(USAID) to stop its operations in the Red Sea state, saying it was
uncomfortable with the agency's activities in a country heavily dependent on
food aid.

Tsunga said African governments having problems with charity organisations
are mostly those accused of human rights abuses.

"When NGOs share values, and echo opinions supporting common values, that
doesn't make one a puppet or foot soldier of this or that country or power,"
he said.

(Additional reporting by Katie Nguyen in Nairobi)

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MDC suffers ideological confusion

New Zimbabwe

By Gift Nyandoro
Last updated: 10/11/2005 09:29:29
WHEN the Movement for Democratic Change (MDC) was formed on 11 September
1999, a wave of change in the governance of the country was astronomically
felt in every corridor of Zimbabwe. The writing was on the wall that Robert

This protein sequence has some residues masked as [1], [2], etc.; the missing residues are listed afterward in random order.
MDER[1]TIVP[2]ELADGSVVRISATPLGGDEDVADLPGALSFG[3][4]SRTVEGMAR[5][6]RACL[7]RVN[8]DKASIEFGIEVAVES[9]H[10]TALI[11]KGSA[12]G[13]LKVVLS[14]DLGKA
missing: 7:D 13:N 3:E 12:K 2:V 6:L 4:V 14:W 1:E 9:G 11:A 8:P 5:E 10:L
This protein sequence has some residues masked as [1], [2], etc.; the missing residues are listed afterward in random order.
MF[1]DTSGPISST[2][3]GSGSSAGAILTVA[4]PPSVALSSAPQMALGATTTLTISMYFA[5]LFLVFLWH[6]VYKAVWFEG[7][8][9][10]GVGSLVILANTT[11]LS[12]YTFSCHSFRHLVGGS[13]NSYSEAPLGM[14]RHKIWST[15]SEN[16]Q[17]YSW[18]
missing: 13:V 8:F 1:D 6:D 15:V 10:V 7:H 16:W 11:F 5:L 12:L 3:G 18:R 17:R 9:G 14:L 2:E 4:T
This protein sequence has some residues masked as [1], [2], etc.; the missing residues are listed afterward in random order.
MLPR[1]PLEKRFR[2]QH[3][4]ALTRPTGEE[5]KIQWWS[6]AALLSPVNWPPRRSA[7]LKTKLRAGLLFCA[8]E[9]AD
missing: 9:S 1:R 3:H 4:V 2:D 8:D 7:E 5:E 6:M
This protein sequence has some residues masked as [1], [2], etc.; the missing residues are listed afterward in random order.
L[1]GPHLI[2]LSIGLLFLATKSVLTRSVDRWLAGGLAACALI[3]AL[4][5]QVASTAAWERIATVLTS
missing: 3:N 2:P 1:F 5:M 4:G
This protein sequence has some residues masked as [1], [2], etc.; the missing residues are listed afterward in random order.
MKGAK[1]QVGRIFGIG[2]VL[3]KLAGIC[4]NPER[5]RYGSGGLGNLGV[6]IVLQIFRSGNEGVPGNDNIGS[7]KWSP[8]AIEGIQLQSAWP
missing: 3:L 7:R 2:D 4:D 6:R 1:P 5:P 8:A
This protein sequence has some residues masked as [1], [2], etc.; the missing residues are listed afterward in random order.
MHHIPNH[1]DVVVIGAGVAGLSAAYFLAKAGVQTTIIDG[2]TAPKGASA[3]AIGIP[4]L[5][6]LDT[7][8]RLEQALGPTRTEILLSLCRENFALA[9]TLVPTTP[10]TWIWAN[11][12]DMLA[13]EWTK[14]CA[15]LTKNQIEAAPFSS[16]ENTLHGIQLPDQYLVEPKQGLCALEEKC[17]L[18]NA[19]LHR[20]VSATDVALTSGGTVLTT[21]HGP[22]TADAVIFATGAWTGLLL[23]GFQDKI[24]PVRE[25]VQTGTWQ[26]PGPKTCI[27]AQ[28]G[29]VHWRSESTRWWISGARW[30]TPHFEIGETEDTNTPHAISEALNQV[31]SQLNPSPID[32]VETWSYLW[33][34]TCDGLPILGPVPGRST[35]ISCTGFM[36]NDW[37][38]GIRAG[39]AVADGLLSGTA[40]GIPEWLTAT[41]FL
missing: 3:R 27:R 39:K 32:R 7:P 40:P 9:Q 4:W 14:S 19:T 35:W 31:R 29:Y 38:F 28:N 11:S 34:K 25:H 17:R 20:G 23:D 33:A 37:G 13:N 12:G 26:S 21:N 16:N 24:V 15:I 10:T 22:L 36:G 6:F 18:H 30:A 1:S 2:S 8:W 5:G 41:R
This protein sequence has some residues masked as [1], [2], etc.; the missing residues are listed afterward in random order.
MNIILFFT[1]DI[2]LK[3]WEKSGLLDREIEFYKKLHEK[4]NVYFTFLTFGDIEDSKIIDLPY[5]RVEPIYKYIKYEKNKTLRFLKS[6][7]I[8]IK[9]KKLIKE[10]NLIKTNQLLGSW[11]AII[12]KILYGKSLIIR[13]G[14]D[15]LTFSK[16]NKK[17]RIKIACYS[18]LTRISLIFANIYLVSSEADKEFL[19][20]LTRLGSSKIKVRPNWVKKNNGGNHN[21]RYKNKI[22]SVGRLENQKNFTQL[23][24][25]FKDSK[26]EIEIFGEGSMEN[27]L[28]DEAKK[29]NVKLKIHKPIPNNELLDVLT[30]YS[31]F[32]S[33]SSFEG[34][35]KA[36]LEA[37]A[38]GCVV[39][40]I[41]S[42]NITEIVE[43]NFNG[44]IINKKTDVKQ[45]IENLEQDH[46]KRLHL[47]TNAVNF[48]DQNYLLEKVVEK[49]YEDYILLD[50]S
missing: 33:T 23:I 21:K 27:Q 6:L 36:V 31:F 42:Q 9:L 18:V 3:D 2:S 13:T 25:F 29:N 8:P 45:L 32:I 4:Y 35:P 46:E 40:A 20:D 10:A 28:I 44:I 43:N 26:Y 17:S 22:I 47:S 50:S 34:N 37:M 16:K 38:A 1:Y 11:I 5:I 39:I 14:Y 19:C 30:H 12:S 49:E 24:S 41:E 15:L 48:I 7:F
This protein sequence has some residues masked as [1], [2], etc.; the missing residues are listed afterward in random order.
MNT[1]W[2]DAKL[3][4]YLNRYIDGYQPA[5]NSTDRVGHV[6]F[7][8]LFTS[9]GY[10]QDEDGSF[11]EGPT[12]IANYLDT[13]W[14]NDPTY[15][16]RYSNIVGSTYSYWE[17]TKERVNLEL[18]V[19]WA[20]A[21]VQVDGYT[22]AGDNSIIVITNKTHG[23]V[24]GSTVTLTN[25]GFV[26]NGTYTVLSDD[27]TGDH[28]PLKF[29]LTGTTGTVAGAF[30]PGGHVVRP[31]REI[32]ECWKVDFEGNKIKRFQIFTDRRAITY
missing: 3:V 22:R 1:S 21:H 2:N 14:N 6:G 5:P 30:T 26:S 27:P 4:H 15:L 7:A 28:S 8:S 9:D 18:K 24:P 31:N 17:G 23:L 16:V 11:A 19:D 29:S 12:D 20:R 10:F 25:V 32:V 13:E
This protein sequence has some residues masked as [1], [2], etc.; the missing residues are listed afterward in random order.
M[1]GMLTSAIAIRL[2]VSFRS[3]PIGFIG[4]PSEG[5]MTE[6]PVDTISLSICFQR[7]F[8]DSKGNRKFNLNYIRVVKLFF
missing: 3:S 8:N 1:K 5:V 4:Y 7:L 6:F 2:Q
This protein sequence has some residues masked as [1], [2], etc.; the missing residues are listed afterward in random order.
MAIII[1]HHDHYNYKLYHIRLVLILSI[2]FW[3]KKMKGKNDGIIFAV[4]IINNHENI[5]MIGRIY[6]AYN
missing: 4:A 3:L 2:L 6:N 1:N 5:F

Mugabe's regime had to go.

A five-month old opposition party went on to win 57 seats in the 2000
parliamentary election, an electoral feat which neither ZUM, ZANU Ndonga and
Zapu ever tasted since Zimbabwe got independence in 1980.

Zanu PF, in the aftermath of the results, became even more vicious to the
citizens of the country, punishing them for voting the opposition, but
people remained steadfast in their political beliefs. Arbitrary land
seizures and victimisation of the perceived MDC supporters by the regime
strengthened from one day into another. Draconian laws were sporadically
passed by the regime in order to cripple the opposition. This saw the
emergence of Posa, Aippa, and even the NGO Bill that never materialised into
law. MDC responded by calling for 'stay-aways' and mass actions

In the formative years of MDC's emergence, 'stay-aways' reflected the
strength the MDC had on the urban electorate. Surprisingly as time passed
by, people started ignoring the MDC calls. As if that was not enough, the
MDC encountered a parliamentary tragedy in March 2005. It was a tragedy in
that the party could not come out clean and clearly on whether to
participate or not in the elections.